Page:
A great way to know if you turned off the correct breaker is to turn on the light switch before cutting the power. If the light that’s controlled by the light switch turns off, then you know you’ve switched off the correct breaker.

Step Two: Remove the Existing Light Switch

Start by taking your flat-head screwdriver and remove the two screws holding the faceplate on.

You can then pull the faceplate right off. At this point, use a voltage tester to see if the power is truly off to the light switch before you go any further.

Next, take your Phillips-head screwdriver or power drill and remove the two screws that hold the light switch onto the junction box. There will be one on top and one on the bottom.

Once those screws are removed, take your fingers and grab hold of the the tabs on the top and bottom of the switch to pull it out of the junction box. This exposes more of the wires and makes it easier to work on.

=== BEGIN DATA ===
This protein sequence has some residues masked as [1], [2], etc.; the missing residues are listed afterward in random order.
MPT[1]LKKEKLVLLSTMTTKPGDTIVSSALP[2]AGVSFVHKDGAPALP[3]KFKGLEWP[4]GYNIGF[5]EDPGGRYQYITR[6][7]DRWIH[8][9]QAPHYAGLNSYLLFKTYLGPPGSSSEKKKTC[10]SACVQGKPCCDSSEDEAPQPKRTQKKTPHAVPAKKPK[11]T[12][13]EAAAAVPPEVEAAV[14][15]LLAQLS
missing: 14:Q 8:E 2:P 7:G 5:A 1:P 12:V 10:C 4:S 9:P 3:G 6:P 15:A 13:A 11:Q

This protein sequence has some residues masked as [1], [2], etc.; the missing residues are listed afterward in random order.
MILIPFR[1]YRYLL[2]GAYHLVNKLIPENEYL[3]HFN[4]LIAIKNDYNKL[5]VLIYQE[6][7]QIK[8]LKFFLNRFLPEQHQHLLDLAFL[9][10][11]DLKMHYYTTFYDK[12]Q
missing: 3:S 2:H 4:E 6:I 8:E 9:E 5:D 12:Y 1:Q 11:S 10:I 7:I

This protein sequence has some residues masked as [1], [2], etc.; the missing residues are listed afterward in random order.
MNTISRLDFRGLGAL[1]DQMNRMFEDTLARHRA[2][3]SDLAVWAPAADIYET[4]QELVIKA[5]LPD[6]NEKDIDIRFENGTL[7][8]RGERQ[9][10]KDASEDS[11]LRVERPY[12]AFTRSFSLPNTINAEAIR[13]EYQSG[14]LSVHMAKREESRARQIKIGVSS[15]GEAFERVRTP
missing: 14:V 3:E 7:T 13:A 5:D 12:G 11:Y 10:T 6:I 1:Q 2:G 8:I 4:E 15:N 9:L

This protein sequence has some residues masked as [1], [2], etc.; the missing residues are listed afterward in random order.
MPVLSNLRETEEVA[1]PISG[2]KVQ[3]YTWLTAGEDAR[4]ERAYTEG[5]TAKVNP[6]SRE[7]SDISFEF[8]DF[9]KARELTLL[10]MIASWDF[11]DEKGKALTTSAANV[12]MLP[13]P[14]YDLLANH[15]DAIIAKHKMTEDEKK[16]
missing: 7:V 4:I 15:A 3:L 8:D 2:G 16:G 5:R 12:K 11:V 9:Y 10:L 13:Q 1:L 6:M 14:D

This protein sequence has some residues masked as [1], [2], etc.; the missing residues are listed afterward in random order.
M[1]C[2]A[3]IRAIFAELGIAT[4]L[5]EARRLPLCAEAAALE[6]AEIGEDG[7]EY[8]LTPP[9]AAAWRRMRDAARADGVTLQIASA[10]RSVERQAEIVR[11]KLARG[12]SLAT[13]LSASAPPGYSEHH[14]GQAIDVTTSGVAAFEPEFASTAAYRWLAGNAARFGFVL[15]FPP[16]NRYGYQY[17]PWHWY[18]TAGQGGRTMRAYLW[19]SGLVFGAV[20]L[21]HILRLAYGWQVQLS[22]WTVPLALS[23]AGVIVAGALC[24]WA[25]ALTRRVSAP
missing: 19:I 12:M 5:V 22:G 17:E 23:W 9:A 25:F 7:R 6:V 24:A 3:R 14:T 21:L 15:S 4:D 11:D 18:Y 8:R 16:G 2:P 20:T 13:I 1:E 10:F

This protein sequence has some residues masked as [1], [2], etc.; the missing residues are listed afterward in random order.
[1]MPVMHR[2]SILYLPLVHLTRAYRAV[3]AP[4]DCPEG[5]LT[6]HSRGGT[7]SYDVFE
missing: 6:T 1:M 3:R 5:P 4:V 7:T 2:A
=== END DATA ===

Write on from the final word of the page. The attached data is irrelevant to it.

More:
Take a look at the wiring configuration of the light switch. You’ll notice that there are two black wires connected to the switch, as well as a bare copper wire, which is the ground wire. Further back in the box, you’ll also notice two white wires that are tied together with a wire nut. (If the colors in your wall are different, make note of which are which, to ensure you connect everything properly.)

As briefly explained above, the black wires are the power (or “hot”) wires and the white wires are the neutral (or “return”) wires. Electricity flows through the hot wire, entering the switch and then into the light fixture, and then returns back through the neutral wire. Turning off the switch simply disconnects the power wire from the light fixture, cutting off power from your lights.

Start off by taking your screwdriver and removing the two black wires attached to the light switch. Don’t worry about which black wire goes where, because they’re interchangeable.

Lastly, remove the ground wire from the green screw.

Step Three: Prepare Your Wires for the Dimmer Switch

Now that the light switch is completely removed, you’ll need to prepare for the installation of the dimmer switch.